A CERTAIN audacity is essential when making a war movie. Consider the task. The dead and living must be honoured, their sacrifices set out, their bravery and terror conveyed. The unimaginable horror of war must be made to seem real to those of us fortunate enough to live a peaceful life. Who dares think they are up to that job?

Sam Mendes did, and the result is magnificent.

The story, inspired by the experiences of Mendes’s grandfather, is simplicity itself. Lance corporals Schofield and Blake, played by George MacKay and Dean-Charles Chapman, are ordered to venture into enemy territory with a message telling a British colonel to stop a planned attack. A trap has been set by the Germans, and if the order does not get through some 1600 lives are at risk. Among those waiting to go over the top is Blake’s brother.

With that, two hours of thrilling, heart-pounding cinema begins as the two boys – for that is what they are – try to make it through no man’s land and on to their destination. Mendes co-writer is Krysty Wilson-Cairns, who trained at the Royal Conservatoire of Scotland, and if this screenplay doesn’t make it into the Oscar nominations it will be a travesty indeed. Wilson-Cairns is not the film’s only Scots connection: many scenes were shot in Glasgow.

Mendes shoots the film as if in one continuous take. It is actually lots of long scenes cleverly stitched together. Whatever, the approach gives the film the pace of a thriller. Minute by minute, the tension is ramped up, aided by a pulsating score from Thomas Newman. Roger Deakins, like Newman, part of Mendes’s Skyfall crew, is in charge of cinematography, helping to make a film that sweeps from epic to intimate.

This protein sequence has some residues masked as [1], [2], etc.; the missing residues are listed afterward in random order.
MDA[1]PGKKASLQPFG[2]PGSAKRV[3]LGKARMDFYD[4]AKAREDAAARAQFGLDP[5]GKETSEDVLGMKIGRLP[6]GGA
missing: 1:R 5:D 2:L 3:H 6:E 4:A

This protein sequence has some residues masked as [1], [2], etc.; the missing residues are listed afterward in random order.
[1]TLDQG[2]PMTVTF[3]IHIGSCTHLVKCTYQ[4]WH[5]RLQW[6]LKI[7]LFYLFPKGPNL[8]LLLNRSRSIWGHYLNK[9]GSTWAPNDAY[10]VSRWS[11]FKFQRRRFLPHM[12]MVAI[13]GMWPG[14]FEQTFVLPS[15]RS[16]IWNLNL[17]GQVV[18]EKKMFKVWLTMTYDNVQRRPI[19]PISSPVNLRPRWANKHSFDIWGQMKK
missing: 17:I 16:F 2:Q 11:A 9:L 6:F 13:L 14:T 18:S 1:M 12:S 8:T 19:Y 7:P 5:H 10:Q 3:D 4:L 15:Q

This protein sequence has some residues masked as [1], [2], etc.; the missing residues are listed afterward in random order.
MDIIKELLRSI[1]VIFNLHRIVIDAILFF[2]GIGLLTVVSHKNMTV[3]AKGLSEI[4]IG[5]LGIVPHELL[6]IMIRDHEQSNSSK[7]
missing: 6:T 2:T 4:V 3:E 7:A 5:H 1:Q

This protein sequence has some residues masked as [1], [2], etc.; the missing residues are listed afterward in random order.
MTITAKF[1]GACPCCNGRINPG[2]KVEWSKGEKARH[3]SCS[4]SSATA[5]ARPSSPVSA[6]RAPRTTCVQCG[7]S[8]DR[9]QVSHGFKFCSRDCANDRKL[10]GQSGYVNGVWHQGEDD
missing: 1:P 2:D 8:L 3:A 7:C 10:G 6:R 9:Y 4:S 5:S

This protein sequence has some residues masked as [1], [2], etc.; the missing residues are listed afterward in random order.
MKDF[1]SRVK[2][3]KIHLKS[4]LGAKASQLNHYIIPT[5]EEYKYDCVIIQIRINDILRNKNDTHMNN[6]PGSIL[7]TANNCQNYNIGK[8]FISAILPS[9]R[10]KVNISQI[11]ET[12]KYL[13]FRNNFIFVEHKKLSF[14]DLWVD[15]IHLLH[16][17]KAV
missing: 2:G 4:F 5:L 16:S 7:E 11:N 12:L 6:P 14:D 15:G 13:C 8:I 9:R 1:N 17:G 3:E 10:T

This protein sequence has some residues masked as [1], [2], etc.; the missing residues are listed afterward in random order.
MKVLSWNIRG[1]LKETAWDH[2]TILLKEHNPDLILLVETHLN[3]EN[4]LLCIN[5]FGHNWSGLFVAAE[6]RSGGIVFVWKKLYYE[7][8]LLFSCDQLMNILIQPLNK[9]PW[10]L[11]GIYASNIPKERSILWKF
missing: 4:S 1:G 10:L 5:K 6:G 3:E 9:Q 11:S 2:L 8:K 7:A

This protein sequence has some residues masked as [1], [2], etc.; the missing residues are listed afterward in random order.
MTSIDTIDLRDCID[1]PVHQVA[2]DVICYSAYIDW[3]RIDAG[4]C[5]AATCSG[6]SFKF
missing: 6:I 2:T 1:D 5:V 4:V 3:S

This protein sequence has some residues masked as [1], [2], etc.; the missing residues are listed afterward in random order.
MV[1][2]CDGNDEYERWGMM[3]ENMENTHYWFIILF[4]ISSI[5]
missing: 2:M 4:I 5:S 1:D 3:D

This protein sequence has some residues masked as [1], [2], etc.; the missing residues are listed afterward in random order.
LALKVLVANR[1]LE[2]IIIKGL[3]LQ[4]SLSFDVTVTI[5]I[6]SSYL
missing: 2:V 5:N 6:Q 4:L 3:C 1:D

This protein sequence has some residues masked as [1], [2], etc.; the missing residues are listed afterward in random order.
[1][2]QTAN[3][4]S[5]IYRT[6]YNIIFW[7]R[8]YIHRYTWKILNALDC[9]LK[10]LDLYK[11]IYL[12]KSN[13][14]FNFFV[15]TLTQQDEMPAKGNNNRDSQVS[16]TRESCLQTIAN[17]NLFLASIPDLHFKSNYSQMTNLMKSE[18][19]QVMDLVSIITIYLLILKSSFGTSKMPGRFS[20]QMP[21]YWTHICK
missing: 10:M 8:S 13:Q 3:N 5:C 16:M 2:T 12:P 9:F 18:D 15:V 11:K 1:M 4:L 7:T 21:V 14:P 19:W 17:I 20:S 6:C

This is the First World War as depicted elsewhere, but bolstered by strange, original, unforgettable images. Heaven and hell are in the details. Everywhere lies death, and rats the size of dogs. “Bloody hell,” says Blake on encountering one particularly large rodent in an abandoned German bunkhouse that’s relatively luxurious compared to the British trenches, “even their rats are bigger than ours”.

It is a measure of the riches on show that the cast boasts actors of the calibre of Benedict Cumberbatch, Mark Strong, Colin Firth and Andrew Scott, all playing small parts. Also on screen for a relatively brief time is Claire Duburcq, the only woman among a sea of men. Her part in the story may be small but it is of towering importance.

At the heart of everything are MacKay and Chapman, with the former a standout. That wide open face of his is made for the big screen, and across it, and Mendes’s canvas, every emotion flows. Superb.